Interest in Eastern philosophical teachings about harmony – such as Chinese Feng Shui and Indian vastu – is not just an interior trend. The sciences related to the organization of interior and exterior space will help define and create a sacred space in the house, inside a person, inside every day and inside life in general.

Enveloping shapes and textures in penthouse interiors on the Gold Coast of Australia.  Design: CJH Studio.  Source: dezeen.com

S1NGLETOWN concept by design company Droog, presented at the Venice Architecture Biennale 2008.  Sources: droog.com, marlaulrich.com

5. The Post-Covid era

As a result of the unfolding pandemic, we are losing long-term perspective and cannot look to the future with the same confidence as before; guess and plan as before. As a result of the epidemic, people have the so-called right to isolation. However, the question arises: did we have this right only now? What if the inner isolation started mainly with the stress of trying to be super-efficient in a world where members are in touch with each other 24/7?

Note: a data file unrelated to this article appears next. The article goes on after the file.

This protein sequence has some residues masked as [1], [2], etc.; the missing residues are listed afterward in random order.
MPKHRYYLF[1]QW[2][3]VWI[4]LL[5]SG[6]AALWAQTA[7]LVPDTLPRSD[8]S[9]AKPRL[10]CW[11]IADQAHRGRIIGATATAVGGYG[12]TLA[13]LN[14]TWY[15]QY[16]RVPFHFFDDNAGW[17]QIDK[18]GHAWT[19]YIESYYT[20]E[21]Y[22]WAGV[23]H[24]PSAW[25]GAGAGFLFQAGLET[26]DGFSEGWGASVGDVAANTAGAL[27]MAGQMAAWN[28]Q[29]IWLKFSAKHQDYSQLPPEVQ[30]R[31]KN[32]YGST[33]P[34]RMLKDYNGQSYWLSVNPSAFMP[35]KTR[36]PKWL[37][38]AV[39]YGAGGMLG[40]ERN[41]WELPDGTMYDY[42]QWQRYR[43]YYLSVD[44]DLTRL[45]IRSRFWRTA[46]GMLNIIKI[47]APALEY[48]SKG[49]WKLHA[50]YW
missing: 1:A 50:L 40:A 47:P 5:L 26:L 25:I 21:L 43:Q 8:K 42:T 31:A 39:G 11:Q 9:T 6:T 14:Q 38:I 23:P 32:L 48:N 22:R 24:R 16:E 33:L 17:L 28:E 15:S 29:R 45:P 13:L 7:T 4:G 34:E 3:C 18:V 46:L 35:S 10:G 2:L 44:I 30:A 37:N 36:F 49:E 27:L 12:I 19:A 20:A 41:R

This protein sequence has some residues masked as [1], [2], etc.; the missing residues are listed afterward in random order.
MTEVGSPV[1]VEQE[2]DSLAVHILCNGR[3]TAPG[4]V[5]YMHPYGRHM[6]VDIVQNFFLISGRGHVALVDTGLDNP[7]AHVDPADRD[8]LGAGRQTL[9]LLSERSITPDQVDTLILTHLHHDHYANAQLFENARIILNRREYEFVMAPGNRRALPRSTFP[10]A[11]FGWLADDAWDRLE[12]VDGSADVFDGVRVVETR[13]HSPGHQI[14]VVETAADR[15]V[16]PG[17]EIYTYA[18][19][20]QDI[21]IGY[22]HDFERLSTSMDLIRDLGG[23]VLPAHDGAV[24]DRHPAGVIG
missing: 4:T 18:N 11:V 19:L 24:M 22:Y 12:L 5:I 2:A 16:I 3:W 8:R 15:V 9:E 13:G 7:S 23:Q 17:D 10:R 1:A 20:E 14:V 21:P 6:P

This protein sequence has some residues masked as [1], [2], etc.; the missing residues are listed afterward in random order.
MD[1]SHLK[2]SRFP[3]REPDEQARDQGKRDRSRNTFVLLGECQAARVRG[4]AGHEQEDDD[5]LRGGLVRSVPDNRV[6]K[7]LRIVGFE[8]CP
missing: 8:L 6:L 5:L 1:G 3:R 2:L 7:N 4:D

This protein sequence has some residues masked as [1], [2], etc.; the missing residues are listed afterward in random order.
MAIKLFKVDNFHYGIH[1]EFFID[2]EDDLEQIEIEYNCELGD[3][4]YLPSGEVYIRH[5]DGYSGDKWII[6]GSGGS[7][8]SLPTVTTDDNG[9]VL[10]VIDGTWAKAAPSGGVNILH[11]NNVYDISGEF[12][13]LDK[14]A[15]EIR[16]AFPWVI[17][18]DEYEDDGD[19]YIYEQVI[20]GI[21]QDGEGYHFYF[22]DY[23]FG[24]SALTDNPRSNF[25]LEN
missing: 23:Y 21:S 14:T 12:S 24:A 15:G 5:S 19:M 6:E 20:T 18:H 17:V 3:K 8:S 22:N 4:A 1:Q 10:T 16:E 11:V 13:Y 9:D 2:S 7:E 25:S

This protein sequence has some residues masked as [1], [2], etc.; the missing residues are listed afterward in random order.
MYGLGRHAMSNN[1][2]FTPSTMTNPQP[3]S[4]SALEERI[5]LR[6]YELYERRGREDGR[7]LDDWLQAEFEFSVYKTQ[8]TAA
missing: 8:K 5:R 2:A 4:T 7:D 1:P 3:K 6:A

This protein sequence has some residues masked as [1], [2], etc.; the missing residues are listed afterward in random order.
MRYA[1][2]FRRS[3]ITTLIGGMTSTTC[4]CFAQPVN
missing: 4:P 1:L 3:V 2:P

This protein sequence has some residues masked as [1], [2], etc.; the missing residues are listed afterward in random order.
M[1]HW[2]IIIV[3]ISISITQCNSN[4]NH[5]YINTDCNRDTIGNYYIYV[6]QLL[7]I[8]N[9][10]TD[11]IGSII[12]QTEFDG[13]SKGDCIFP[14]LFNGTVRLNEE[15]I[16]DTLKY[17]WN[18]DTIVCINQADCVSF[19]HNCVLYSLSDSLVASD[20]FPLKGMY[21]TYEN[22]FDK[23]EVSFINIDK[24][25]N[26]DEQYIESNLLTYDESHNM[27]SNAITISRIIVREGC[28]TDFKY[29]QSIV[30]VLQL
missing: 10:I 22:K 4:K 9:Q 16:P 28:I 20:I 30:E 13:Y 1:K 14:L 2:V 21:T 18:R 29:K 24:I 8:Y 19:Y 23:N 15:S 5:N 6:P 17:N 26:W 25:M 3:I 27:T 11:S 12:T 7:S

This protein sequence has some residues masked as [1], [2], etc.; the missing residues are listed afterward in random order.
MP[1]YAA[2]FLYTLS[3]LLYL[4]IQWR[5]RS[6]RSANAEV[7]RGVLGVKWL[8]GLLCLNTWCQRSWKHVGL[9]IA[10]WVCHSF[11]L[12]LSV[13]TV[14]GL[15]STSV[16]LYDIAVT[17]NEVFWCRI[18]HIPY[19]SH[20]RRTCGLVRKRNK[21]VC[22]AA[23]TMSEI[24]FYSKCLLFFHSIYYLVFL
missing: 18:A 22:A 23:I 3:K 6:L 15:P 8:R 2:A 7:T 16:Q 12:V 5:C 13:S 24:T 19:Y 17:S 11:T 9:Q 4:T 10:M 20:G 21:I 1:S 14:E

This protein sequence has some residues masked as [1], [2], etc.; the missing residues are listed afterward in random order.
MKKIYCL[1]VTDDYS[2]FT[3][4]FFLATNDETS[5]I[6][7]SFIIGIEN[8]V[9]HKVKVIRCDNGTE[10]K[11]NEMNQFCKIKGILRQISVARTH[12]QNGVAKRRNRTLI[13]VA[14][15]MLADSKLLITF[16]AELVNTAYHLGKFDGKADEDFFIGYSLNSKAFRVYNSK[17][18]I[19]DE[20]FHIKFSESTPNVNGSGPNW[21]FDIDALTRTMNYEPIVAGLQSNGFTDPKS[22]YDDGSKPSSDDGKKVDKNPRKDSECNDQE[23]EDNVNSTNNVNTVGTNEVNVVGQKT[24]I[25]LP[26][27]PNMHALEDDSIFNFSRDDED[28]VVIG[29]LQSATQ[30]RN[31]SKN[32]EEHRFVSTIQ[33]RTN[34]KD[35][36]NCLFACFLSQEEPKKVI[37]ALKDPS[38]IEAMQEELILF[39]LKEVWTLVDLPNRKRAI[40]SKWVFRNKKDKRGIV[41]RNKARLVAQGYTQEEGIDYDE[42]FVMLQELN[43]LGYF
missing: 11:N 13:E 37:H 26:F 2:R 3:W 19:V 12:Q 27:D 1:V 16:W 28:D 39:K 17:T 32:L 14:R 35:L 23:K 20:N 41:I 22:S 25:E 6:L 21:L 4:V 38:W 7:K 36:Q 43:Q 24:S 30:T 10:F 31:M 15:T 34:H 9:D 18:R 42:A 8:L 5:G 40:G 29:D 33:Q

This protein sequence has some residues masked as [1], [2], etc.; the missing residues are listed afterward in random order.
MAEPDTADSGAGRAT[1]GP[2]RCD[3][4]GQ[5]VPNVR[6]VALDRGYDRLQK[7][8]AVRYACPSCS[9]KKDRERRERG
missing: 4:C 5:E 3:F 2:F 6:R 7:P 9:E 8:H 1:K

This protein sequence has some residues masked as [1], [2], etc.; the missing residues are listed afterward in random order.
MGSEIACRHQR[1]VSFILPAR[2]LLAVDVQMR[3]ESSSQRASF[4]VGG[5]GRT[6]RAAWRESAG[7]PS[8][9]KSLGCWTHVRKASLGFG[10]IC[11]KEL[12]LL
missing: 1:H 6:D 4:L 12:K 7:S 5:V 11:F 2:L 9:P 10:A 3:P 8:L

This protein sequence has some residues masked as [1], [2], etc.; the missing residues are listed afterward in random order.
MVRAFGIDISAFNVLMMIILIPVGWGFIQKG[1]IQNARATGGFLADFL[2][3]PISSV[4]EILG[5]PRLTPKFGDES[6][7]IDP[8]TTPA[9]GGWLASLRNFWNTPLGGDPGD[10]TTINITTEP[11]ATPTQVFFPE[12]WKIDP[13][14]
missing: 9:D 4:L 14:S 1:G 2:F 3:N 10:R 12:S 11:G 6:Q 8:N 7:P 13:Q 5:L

This grueling regime has spawned a huge production machine, in which there is no place for unique personalities and thinking that goes beyond the established norms. And the virus is not the only culprit for what is happening now. The time has come for humanity to comprehend this. Perhaps right now the moment has come when society needs to unite not only through technology, but also in real life.

Social isolation: a variant of public space zoning.  Idea by Centro Blengini Ghirardelli.  Source: dezeen.com

Copenhagen's Superkilen City Park by Superflex, BIG and Topotek 1. Source: archdaily.com

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About Leona Smith 115 Articles
Hello! My name is Silke and this is my travel blog. I want to show you fascinating places off the beaten track, give you a gentle introduction to history and culture, and help you get around Berlin. After 13 years in Sydney and Andalusia, I now live in Berlin, Germany. I am a travel writer, translator and book author. Read more about me here.